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Run-time error 2467 received by one app user and not by another RRS feed

  • Question

  • I just completed upsizing an old legacy Access application to SQL Server as the back-end.  The application piece seems to be working fine - except, one user is getting the message "Run-time error '2467'" when she opens a certain form that contains a subform.   This error does not occur when I run the application.  We're both running Windows 7 SP1, although I'm running a 64-bit version; regardless, I'm running 32-bit Office 2010.

    The code that Access highlights when you click the Debug button on the error message window is:

    Me!sfrmQueryTheData.Form.RecordSource = "Select * from queQueryTheData where 0 <> 0
    The code is in the main form's Open event handler.  The programmer who wrote the application apparently put it in there to clear the subform of any records prior to the user selecting search criteria on the main form and pressing the Query button.  As noted in my Title, the main form opens just fine when I open it, but when a colleague runs the app and opens that particular form (via a button on a menu), she gets the aforementioned "Run-time error '2467'  The expression you entered refers to an object that is closed or doesn't exist".  Assuming the object in question is the subform, it certainly exists, and it seems to open just fine when I open the main form.  Any ideas would be greatly appreciated.
    Wednesday, July 12, 2017 5:57 PM

Answers

  • Found the answer (no thanks to the error message).  I had the problem user open the subform directly, upon which she got an access (as opposed to Access) error message saying she did not have authority to SELECT on one of the form's query's underlying tables.  Once I granted the SELECT permission to the table, the 2467 error message was no more.

    Thanks for the suggestions.

    • Edited by Tim Peters Wednesday, July 12, 2017 7:20 PM
    • Marked as answer by Tim Peters Wednesday, July 12, 2017 7:20 PM
    Wednesday, July 12, 2017 7:19 PM

All replies

  • Hi Tim,

    Just a guess but try moving the code from the Open event to the Load event to see if it makes any difference.

    Wednesday, July 12, 2017 6:33 PM
  • Also, make sure their Office installation is up-to-date, validate that the VBA project compiles without any errors on their system.

    Daniel Pineault, 2010-2017 Microsoft MVP
    Professional Support: http://www.cardaconsultants.com
    MS Access Tips and Code Samples: http://www.devhut.net

    Wednesday, July 12, 2017 6:41 PM
  • Worth a try, but it did not resolve the issue.  Thanks anyway.
    Wednesday, July 12, 2017 6:44 PM
  • Worth a try, but it did not resolve the issue.  Thanks anyway.

    Okay, I haven't given up. One more try:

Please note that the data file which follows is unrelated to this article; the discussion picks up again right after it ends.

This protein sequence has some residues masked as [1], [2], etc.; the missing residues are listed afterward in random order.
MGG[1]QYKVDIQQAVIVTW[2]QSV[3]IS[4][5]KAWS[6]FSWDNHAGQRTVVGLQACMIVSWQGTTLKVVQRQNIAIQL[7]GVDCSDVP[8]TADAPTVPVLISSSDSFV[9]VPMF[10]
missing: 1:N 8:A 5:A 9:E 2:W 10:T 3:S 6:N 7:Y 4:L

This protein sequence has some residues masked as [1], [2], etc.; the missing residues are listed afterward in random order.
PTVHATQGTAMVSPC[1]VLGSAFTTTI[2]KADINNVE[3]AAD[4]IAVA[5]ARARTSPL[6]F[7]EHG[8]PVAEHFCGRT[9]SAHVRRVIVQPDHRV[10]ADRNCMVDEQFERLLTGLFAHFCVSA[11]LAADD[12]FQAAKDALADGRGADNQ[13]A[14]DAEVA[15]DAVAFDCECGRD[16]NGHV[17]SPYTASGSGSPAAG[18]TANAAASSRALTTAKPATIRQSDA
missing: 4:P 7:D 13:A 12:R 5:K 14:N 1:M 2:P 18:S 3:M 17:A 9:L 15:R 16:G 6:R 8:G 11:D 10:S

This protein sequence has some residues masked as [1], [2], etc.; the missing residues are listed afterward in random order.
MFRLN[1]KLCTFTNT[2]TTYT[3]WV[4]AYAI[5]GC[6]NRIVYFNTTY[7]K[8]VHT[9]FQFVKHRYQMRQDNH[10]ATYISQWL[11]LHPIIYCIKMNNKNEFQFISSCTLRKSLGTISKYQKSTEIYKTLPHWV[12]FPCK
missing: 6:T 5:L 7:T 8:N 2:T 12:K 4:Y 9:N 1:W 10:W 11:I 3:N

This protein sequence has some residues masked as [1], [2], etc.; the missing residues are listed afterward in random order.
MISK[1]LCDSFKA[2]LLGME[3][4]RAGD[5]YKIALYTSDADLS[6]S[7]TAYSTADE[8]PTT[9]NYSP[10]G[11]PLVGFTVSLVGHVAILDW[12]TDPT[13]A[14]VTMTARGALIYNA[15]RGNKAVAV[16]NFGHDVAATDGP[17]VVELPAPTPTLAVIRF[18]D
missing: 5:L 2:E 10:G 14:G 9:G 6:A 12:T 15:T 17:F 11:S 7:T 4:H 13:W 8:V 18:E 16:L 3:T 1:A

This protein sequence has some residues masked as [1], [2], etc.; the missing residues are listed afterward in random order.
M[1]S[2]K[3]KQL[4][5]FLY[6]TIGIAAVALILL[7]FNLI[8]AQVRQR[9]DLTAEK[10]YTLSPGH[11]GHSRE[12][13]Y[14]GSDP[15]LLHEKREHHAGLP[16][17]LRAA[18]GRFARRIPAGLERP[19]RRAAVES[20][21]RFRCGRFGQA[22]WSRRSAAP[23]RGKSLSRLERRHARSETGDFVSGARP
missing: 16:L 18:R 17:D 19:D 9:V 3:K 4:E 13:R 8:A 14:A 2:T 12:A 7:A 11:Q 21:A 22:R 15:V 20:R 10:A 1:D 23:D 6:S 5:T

Move the code from the Open or Load event to the Timer event but add a line to reset the Timer Interval=0 and then set the Timer Interval, in Design View, to say 10 or 100.

    Hope it helps...

    Wednesday, July 12, 2017 6:56 PM
  • Found the answer (no thanks to the error message).  I had the problem user open the subform directly, upon which she got an access (as opposed to Access) error message saying she did not have authority to SELECT on one of the form's query's underlying tables.  Once I granted the SELECT permission to the table, the 2467 error message was no more.

    Thanks for the suggestions.

    • Edited by Tim Peters Wednesday, July 12, 2017 7:20 PM
    • Marked as answer by Tim Peters Wednesday, July 12, 2017 7:20 PM
    Wednesday, July 12, 2017 7:19 PM
  • Good to hear and thank you for sharing your final solution.

    Daniel Pineault, 2010-2017 Microsoft MVP
    Professional Support: http://www.cardaconsultants.com
    MS Access Tips and Code Samples: http://www.devhut.net

    Wednesday, July 12, 2017 7:26 PM
  • Hi Tim,

    Glad to hear you got it sorted out. Good luck with your project.

    Wednesday, July 12, 2017 7:26 PM
  • It doesn't sound like there's a good reason to send that useless SELECT off to the server in the first place.  Could you not instead use 

    Me!sfrmQueryTheData.Form.RecordSource = vbNullString

    ?

    -Bruce

    Wednesday, July 12, 2017 7:57 PM
  • Hi Bruce,

    I didn't write this app, and don't know that much about Access or, for that matter, VB coding; I was just trying to get the tables out of Access and into SQL for various reasons (easy for me to query tables, backup with other SQL databases, etc.) - so I was looking to keep the app functioning with as few changes as possible.  That said, I thought it looked like a strange way to ensure an empty subform, and I'll give your suggestion a try and let you know how it goes.  Thanks for that.

    Thursday, July 13, 2017 2:58 PM
  • Okay, tried setting the recordsource to vbNullString.  The result is that the first row in the subform is displayed with #Name? error indicators in each column.

     
    Thursday, July 13, 2017 3:05 PM
  • ...which makes perfect sense now that I think about it. The code using the "select...where 0<>0" seems to work fine for you and probably isn't worth changing but apparently it does invoke a round trip to the server, hence your permission problem.  If performance was an issue you could probably replace "select...where 0<>0" with the SQL string "select null as Ticket, null as UserID, null as CallDescription, ..., null as OpenDate" with no FROM clause which should eliminate Access trying to send it to the server.  Sorry for steering you wrong!

    -Bruce

    Thursday, July 13, 2017 11:35 PM
  • No worries, I appreciate the help.  Using the SELECT with no FROM clause is a good idea that I've implemented (wish I could do SELECT with no FROM in DB2).
    Friday, July 14, 2017 10:58 AM